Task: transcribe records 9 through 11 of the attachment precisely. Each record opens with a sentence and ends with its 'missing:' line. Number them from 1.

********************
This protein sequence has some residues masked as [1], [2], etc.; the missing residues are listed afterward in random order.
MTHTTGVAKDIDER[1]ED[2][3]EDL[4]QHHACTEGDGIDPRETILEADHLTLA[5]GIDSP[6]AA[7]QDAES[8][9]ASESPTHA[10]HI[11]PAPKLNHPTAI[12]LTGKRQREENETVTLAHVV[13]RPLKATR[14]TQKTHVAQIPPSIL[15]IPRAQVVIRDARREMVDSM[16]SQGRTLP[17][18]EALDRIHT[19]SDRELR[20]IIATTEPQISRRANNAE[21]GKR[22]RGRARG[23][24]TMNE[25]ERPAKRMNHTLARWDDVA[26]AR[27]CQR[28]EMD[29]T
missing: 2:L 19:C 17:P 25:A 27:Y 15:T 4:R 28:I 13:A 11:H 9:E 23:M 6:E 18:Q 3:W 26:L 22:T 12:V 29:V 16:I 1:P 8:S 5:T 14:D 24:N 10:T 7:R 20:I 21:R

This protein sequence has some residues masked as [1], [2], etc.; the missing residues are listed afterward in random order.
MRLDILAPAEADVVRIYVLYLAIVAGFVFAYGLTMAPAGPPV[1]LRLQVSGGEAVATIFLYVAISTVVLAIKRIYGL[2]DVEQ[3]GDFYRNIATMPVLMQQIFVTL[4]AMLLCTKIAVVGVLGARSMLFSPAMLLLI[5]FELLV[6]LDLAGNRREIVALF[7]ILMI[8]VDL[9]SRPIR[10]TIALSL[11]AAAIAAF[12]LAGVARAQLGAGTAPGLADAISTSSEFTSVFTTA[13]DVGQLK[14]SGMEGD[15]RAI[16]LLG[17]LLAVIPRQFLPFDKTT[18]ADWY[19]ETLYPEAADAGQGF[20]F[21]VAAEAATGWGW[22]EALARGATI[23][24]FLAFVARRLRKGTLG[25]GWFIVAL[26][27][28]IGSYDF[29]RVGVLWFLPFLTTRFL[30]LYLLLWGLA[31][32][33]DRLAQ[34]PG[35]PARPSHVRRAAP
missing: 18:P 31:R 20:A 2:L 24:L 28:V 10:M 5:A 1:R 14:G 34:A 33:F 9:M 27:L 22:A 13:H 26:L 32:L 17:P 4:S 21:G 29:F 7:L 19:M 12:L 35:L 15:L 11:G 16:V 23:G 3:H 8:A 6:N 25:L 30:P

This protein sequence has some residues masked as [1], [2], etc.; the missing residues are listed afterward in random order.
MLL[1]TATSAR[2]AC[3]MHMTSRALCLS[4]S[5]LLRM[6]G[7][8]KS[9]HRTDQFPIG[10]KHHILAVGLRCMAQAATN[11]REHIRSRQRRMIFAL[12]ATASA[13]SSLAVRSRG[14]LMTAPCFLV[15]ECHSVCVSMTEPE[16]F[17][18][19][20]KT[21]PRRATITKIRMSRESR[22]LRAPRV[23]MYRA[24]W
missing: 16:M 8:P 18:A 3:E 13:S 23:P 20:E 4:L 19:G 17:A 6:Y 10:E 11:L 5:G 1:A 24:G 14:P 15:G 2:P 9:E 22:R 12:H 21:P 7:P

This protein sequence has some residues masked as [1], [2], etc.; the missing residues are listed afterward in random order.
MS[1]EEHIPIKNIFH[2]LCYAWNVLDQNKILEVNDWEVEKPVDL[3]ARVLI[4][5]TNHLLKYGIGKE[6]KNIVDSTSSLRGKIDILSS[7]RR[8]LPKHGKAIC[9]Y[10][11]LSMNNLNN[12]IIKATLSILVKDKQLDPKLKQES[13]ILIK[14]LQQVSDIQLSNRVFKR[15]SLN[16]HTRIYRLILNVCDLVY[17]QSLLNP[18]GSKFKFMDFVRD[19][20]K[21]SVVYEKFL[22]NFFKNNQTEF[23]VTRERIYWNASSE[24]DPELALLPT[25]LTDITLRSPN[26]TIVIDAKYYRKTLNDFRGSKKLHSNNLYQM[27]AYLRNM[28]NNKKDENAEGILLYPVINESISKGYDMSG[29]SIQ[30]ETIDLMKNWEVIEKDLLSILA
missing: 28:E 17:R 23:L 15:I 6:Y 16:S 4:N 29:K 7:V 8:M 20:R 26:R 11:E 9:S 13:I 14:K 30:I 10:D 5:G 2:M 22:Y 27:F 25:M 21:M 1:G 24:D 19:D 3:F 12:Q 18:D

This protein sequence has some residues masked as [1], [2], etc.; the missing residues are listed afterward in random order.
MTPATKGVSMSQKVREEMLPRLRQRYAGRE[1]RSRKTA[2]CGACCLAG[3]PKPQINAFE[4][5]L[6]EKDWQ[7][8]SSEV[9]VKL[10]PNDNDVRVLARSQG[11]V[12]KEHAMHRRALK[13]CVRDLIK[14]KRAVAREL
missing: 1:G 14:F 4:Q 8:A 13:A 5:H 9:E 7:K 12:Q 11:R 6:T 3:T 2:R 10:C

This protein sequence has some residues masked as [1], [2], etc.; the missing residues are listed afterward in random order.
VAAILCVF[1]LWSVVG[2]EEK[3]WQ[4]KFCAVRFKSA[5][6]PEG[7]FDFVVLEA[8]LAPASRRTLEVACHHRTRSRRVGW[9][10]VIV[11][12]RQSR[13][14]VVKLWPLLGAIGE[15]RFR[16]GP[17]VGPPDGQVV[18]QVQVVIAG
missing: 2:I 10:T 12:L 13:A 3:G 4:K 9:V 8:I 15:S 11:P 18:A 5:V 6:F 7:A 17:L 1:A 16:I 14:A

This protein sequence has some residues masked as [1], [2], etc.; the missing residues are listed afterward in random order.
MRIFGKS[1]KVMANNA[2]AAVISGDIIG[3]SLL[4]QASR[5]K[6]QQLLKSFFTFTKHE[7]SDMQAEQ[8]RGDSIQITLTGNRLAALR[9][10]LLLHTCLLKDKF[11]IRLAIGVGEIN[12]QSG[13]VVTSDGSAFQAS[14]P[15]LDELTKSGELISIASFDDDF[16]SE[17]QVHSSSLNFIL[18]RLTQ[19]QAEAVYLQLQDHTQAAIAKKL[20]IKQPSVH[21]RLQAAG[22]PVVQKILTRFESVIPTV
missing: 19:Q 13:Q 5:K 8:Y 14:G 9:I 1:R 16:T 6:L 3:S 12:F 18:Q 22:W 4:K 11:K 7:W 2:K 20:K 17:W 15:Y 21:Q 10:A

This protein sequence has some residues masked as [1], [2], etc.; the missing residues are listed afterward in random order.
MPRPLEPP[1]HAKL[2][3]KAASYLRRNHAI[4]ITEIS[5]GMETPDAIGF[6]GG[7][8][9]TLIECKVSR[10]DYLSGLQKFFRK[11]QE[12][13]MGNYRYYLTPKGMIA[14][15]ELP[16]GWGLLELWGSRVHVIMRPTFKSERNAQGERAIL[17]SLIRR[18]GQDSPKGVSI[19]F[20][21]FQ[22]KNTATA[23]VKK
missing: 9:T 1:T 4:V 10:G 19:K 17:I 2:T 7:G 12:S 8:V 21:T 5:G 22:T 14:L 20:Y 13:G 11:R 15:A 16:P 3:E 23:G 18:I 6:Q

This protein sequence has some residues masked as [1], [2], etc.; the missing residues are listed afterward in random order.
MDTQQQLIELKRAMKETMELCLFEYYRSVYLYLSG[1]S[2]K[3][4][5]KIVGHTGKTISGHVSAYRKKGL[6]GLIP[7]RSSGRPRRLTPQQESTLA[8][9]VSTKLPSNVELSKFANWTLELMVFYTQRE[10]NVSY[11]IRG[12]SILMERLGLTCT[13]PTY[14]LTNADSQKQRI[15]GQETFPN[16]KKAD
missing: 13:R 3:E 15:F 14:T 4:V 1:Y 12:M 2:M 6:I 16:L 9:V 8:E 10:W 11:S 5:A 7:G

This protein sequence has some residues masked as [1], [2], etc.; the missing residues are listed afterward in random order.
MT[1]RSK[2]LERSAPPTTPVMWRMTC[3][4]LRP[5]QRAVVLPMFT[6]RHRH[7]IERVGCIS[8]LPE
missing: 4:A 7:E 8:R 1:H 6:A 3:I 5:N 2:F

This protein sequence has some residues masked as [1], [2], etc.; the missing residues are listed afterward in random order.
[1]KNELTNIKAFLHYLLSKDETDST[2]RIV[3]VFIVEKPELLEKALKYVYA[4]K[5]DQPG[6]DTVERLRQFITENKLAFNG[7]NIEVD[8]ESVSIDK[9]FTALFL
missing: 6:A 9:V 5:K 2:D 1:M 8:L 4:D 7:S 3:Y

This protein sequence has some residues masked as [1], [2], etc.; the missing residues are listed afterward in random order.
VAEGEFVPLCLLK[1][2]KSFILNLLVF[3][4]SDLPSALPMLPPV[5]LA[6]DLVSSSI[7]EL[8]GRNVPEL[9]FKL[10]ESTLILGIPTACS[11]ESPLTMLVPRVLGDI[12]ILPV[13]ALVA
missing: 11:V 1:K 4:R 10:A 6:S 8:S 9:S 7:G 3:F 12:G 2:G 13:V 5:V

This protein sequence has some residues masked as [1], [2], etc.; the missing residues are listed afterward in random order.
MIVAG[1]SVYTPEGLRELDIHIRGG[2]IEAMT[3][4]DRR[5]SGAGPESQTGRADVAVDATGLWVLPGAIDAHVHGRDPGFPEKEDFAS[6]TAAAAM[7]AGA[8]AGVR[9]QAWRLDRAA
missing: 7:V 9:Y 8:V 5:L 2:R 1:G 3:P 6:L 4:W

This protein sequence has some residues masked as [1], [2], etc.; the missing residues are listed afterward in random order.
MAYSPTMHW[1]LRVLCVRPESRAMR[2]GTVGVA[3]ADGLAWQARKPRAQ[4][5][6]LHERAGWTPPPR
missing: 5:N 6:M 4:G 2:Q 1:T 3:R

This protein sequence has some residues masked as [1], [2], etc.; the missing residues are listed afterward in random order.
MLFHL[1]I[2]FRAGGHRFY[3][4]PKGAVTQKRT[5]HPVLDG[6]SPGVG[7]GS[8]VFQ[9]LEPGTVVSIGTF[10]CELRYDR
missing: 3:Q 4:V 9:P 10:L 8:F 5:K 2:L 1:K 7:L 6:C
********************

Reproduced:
This protein sequence has some residues masked as [1], [2], etc.; the missing residues are listed afterward in random order.
MDTQQQLIELKRAMKETMELCLFEYYRSVYLYLSG[1]S[2]K[3][4][5]KIVGHTGKTISGHVSAYRKKGL[6]GLIP[7]RSSGRPRRLTPQQESTLA[8][9]VSTKLPSNVELSKFANWTLELMVFYTQRE[10]NVSY[11]IRG[12]SILMERLGLTCT[13]PTY[14]LTNADSQKQRI[15]GQETFPN[16]KKAD
missing: 13:R 3:E 15:F 14:T 4:V 1:Y 12:M 2:M 6:I 16:L 9:V 8:E 10:W 11:S 5:A 7:G

This protein sequence has some residues masked as [1], [2], etc.; the missing residues are listed afterward in random order.
MT[1]RSK[2]LERSAPPTTPVMWRMTC[3][4]LRP[5]QRAVVLPMFT[6]RHRH[7]IERVGCIS[8]LPE
missing: 4:A 7:E 8:R 1:H 6:A 3:I 5:N 2:F

This protein sequence has some residues masked as [1], [2], etc.; the missing residues are listed afterward in random order.
[1]KNELTNIKAFLHYLLSKDETDST[2]RIV[3]VFIVEKPELLEKALKYVYA[4]K[5]DQPG[6]DTVERLRQFITENKLAFNG[7]NIEVD[8]ESVSIDK[9]FTALFL
missing: 6:A 9:V 5:K 2:D 1:M 8:L 4:D 7:S 3:Y